The New International Encyclopædia/Hillebrand, Karl

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The New International Encyclopædia
Hillebrand, Karl
Edition of 1905. See also Karl Hillebrand on Wikipedia, and the disclaimer.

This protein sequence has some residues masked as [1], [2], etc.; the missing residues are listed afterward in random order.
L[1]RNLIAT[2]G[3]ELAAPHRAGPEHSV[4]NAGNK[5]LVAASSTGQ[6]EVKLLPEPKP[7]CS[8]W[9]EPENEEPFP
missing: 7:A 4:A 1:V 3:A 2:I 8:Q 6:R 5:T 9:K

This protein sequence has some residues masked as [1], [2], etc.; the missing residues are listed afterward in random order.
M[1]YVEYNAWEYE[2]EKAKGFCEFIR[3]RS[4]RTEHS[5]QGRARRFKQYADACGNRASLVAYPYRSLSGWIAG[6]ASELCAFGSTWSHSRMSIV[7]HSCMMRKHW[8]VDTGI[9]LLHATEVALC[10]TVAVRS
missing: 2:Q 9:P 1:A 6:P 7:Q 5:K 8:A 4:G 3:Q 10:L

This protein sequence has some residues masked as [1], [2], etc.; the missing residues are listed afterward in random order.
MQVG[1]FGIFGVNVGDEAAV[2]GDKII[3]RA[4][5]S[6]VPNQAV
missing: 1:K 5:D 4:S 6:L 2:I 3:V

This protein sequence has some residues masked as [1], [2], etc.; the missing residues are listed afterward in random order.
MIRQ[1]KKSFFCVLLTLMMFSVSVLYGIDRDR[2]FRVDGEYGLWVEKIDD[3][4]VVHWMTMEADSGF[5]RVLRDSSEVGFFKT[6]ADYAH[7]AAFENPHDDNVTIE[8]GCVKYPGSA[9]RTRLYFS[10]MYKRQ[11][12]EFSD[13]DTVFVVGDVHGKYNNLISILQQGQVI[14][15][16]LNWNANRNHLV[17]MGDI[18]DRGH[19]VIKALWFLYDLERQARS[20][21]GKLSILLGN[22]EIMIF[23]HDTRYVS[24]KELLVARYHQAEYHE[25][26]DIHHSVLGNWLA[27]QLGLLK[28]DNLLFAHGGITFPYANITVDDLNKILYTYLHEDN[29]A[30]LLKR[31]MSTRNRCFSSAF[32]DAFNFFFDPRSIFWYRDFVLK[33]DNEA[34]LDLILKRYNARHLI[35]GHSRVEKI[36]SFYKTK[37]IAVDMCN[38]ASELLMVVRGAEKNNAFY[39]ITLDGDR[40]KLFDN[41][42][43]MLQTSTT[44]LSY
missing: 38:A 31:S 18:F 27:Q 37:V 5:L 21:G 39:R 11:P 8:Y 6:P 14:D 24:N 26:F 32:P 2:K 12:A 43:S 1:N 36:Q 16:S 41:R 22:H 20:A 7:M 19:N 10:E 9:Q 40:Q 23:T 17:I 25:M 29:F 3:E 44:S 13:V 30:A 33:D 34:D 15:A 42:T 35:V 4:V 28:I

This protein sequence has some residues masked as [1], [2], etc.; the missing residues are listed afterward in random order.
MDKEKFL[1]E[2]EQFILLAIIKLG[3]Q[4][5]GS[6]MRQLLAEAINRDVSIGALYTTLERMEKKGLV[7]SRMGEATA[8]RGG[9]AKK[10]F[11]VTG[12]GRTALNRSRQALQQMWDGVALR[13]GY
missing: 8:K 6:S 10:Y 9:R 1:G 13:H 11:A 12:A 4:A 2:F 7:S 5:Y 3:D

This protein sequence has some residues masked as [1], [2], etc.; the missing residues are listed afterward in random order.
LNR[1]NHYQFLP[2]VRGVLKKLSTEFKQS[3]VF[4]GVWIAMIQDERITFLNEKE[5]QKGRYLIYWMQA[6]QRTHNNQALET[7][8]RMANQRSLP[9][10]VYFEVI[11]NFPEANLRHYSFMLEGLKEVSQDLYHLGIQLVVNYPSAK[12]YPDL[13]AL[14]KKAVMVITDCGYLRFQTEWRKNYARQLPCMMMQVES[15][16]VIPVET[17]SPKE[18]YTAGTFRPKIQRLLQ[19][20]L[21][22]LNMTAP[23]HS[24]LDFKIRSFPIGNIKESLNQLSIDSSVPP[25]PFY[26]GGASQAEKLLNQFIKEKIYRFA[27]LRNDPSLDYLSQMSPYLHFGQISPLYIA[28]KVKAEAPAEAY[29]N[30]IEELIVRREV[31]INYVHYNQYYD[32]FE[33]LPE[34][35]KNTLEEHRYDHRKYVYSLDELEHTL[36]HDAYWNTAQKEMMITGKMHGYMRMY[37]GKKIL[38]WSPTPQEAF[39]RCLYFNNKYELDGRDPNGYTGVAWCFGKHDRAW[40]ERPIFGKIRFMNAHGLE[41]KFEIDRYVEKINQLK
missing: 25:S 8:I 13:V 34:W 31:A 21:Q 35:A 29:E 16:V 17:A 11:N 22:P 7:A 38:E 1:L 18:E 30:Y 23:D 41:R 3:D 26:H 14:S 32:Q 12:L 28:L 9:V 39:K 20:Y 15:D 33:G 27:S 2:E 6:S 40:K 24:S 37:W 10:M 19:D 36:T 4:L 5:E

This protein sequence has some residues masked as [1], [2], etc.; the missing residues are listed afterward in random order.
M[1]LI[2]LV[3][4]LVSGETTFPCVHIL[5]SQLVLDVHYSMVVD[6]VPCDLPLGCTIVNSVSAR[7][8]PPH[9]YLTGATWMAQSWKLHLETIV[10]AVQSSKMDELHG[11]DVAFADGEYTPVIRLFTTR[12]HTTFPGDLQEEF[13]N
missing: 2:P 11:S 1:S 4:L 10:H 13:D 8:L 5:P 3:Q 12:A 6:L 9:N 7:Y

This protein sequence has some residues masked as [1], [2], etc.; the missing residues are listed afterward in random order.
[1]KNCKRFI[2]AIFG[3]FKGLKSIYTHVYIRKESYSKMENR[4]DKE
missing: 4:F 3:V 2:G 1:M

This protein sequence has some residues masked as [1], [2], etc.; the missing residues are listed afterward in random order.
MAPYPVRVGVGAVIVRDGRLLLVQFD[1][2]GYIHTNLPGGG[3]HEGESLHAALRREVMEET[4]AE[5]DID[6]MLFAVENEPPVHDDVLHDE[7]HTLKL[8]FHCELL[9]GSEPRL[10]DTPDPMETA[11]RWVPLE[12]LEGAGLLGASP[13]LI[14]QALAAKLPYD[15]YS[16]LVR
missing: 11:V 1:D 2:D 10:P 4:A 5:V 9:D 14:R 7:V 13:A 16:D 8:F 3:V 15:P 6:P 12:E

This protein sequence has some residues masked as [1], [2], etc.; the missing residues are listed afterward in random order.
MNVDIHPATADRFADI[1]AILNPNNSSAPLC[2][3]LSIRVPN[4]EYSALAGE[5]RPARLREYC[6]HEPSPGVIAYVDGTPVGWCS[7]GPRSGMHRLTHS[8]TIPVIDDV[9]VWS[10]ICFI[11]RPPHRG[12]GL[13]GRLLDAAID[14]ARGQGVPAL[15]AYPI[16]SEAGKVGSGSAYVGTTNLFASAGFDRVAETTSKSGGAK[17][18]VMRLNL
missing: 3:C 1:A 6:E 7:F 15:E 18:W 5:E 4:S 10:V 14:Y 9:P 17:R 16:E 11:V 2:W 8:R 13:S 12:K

HILLEBRAND, Karl (1829-84). A German historian and publicist. He was born in Giessen, and studied law there and at Heidelberg. He was imprisoned for participating in the insurrection at Baden in 1849, but escaped to France and completed his studies at the University of France and the Sorbonne. He next taught German at the Military Academy at Saint Cyr, and in 1863 was appointed professor of foreign literature at Douai. At the outbreak of the Franco-German War he went to Italy as correspondent of the London Times and settled at Florence. He contributed numerous articles to French, English, Italian, and German periodicals, and published many separate works, including the prize essay Des conditions de la bonne comédie (1863); La Prusse contemporaine et ses institutions (1867); Zeiten, Völker und Menschen. Gesammelte Aufsätze (1874-85); Geschichte Frankreichs von der Thronbesteigung Ludwig Philips bis zum Fall Napoleons III. (1877-79); and Lectures on German Thought During the Last Two Hundred Years (1880). Consult Homberger, Karl Hillebrand (Berlin, 1884).